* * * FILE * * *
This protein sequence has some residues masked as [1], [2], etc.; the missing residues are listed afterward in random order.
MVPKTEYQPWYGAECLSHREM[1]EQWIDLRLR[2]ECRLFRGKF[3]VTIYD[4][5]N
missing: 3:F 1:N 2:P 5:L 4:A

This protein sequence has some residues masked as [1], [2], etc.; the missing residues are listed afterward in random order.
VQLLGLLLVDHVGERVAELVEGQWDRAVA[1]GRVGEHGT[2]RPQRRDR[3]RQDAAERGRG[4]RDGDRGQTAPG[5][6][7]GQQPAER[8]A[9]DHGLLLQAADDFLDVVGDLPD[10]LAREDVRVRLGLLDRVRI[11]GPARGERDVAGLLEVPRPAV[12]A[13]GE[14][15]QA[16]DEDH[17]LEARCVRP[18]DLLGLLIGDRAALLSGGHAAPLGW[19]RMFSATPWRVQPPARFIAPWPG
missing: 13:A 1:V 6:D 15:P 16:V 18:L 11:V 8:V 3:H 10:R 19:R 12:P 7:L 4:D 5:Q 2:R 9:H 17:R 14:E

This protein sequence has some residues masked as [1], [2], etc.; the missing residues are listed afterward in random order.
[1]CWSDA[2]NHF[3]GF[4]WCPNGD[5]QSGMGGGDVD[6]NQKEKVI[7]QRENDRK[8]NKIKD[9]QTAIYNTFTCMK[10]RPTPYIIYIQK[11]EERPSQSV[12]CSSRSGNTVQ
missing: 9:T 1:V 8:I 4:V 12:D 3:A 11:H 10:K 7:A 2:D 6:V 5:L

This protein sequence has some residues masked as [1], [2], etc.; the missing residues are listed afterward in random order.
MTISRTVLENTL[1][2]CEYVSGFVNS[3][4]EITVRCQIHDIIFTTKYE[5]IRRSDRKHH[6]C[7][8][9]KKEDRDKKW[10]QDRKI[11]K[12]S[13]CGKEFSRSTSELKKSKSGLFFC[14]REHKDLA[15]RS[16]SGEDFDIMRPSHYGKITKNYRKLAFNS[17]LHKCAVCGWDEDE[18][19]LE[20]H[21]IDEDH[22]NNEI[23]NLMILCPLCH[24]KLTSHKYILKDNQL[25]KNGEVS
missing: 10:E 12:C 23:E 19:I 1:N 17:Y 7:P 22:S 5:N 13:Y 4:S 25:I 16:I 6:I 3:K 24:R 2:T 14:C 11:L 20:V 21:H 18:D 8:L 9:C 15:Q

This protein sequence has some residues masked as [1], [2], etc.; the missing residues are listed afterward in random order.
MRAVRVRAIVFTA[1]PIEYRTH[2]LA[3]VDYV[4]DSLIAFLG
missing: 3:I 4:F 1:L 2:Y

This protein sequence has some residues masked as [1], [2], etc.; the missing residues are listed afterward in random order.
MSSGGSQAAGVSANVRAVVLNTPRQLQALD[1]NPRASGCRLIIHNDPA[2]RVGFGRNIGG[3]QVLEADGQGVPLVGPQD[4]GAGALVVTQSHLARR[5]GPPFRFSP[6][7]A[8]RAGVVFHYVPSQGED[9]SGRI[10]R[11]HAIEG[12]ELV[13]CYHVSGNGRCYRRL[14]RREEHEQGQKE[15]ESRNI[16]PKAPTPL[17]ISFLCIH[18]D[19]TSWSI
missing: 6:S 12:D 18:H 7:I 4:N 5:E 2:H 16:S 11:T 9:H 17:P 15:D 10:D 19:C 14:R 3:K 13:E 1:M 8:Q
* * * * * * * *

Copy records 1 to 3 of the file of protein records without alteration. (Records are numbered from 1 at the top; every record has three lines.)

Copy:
This protein sequence has some residues masked as [1], [2], etc.; the missing residues are listed afterward in random order.
MVPKTEYQPWYGAECLSHREM[1]EQWIDLRLR[2]ECRLFRGKF[3]VTIYD[4][5]N
missing: 3:F 1:N 2:P 5:L 4:A

This protein sequence has some residues masked as [1], [2], etc.; the missing residues are listed afterward in random order.
VQLLGLLLVDHVGERVAELVEGQWDRAVA[1]GRVGEHGT[2]RPQRRDR[3]RQDAAERGRG[4]RDGDRGQTAPG[5][6][7]GQQPAER[8]A[9]DHGLLLQAADDFLDVVGDLPD[10]LAREDVRVRLGLLDRVRI[11]GPARGERDVAGLLEVPRPAV[12]A[13]GE[14][15]QA[16]DEDH[17]LEARCVRP[18]DLLGLLIGDRAALLSGGHAAPLGW[19]RMFSATPWRVQPPARFIAPWPG
missing: 13:A 1:V 6:D 15:P 16:V 18:L 11:V 8:V 3:H 10:R 19:R 12:P 7:L 4:D 5:Q 2:R 9:H 17:R 14:E

This protein sequence has some residues masked as [1], [2], etc.; the missing residues are listed afterward in random order.
[1]CWSDA[2]NHF[3]GF[4]WCPNGD[5]QSGMGGGDVD[6]NQKEKVI[7]QRENDRK[8]NKIKD[9]QTAIYNTFTCMK[10]RPTPYIIYIQK[11]EERPSQSV[12]CSSRSGNTVQ
missing: 9:T 1:V 8:I 4:V 12:D 3:A 11:H 10:K 7:A 2:D 6:V 5:L